Many people get confused about what they really do because while their job title says one thing, their actual responsibilities might include tasks that are traditionally performed in other roles.
It doesn’t help that many organizations have creative job titles for Business Analysts such as :
- Programmer Analyst.
- Business Analyst/Project Manager.
- Techno-Functional Analyst.
- Technical Analyst.
- Business Relationship Manager.
There are so many creative job titles with generic job descriptions for Business Analysis jobs that it is very easy to get confused about what it is you actually do.
But my only advice to aspiring Business Analyst’s is : be flexible, because no matter the situation you find yourself in, you have to be open minded and willing to adapt.
As I have written before, I started my career as an ERP developer, i.e. a programmer but over time I transitioned into pure business analysis support roles roles.
As I left the world of programming and scripting languages, I found myself thinking less like a programmer and more like a business user.
So when I applied for my present job and the interview questions were all about Business Analysis, I felt confident that my Business Analysis journey would continue.
But to my surprise, I slowly started taking on more Business System Analysis tasks and before I knew it, I was writing PowerShell scripts and SQL queries.
Naturally, I was a little nervous especially when I was assigned a task to create my first SharePoint site.
I was scared that I won’t be up to the task and I would disappoint not only myself but my team.
But if there is no room for failure then there would be no room for growth.
My colleague who was guiding me through the process was very supportive and encouraging and before I knew it I was creating new SharePoint sites in as little as 1 minute.
So while it might be nice to stay in your comfort zone and continue with what you know, don’t be too scared of change because you might need that change to show you what you are capable of.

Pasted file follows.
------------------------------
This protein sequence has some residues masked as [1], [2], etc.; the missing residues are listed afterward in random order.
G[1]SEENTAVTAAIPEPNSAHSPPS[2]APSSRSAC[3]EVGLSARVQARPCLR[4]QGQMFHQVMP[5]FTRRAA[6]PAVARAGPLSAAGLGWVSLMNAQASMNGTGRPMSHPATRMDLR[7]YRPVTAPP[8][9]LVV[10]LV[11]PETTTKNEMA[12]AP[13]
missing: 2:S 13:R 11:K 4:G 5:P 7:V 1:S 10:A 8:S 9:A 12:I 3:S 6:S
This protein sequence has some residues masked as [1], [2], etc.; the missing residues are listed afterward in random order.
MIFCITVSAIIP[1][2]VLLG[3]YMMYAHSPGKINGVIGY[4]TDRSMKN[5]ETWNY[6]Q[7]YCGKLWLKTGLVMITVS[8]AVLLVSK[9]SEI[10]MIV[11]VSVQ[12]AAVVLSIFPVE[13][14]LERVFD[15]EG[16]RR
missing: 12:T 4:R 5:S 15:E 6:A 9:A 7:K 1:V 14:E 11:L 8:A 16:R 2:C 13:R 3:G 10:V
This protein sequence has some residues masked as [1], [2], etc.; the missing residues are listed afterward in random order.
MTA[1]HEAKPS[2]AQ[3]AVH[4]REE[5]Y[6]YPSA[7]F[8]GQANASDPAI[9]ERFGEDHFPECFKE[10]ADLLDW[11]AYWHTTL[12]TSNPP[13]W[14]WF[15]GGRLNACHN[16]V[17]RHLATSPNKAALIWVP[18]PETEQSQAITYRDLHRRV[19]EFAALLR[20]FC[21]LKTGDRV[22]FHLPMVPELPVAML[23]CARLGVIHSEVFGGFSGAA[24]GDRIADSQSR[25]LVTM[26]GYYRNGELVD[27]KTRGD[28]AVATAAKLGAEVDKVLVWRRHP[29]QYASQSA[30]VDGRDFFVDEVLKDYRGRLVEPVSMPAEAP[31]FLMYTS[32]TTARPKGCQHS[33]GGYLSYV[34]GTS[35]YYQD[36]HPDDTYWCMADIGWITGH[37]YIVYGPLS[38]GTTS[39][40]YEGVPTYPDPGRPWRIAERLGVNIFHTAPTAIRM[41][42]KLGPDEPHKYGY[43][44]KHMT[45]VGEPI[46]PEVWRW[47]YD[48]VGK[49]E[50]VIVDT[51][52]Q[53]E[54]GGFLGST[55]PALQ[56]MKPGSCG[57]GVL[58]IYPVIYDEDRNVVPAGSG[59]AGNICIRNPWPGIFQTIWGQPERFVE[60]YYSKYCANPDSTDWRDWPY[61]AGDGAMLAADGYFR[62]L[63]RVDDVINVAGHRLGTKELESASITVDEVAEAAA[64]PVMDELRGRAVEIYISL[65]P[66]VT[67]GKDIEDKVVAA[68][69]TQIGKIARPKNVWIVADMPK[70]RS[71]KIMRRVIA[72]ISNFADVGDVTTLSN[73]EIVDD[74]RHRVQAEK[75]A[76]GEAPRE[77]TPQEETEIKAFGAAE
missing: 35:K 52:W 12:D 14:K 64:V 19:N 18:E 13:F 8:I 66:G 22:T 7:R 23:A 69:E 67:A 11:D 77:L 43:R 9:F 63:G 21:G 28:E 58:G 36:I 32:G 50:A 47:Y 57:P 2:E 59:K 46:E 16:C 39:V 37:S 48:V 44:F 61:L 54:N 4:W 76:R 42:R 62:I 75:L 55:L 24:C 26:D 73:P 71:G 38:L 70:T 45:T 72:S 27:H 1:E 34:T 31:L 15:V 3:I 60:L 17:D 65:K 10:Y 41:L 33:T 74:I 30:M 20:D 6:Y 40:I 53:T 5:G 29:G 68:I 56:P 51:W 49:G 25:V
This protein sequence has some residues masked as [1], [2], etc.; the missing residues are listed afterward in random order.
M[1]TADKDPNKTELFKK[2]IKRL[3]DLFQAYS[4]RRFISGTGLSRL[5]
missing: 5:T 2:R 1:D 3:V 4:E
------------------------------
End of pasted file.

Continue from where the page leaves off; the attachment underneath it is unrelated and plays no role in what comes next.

So don’t limit yourself, constantly encourage yourself and if you fail, learn from it.
As I frequently say, no one became an expert in a day, we all have our horror stories.
I can remember when I was working on my first ERP project, I was on site to conduct some User Acceptance Testing (UAT) and based on the feedback from the clients I wanted to delete the entries in a table.
Due to my lack of experience, I deleted the number series in the customer table and I didn’t know how to recreate it.
I started sweating profusely as I tried everything but it still didn’t work.
After an hour of panicking, my colleague came to the clients location and within 5 minutes, she was able to recreate the number series.
But She didn’t chide me or embarrass me, instead she made sure that I watched her while she was doing recreating it and till today I can never forget how to create a number series in that ERP application.
And that knowledge helped me in my second job, because I needed to recreate the number series in a table and as I did it, I remember my first project with a wry smile.
So, no matter your job title always remember that no knowledge is lost.
What you might consider pointless today might distinguish you from another applicant tomorrow, it might just be the extra point you need to edge out the competition. In today’s ever changing and unprecedented times, we all need all the help we can get.
As a Business Analyst, you are supposed to implement changes in an organization so why dont you start by implementing that change in yourself.
Be the change you want to see in the world.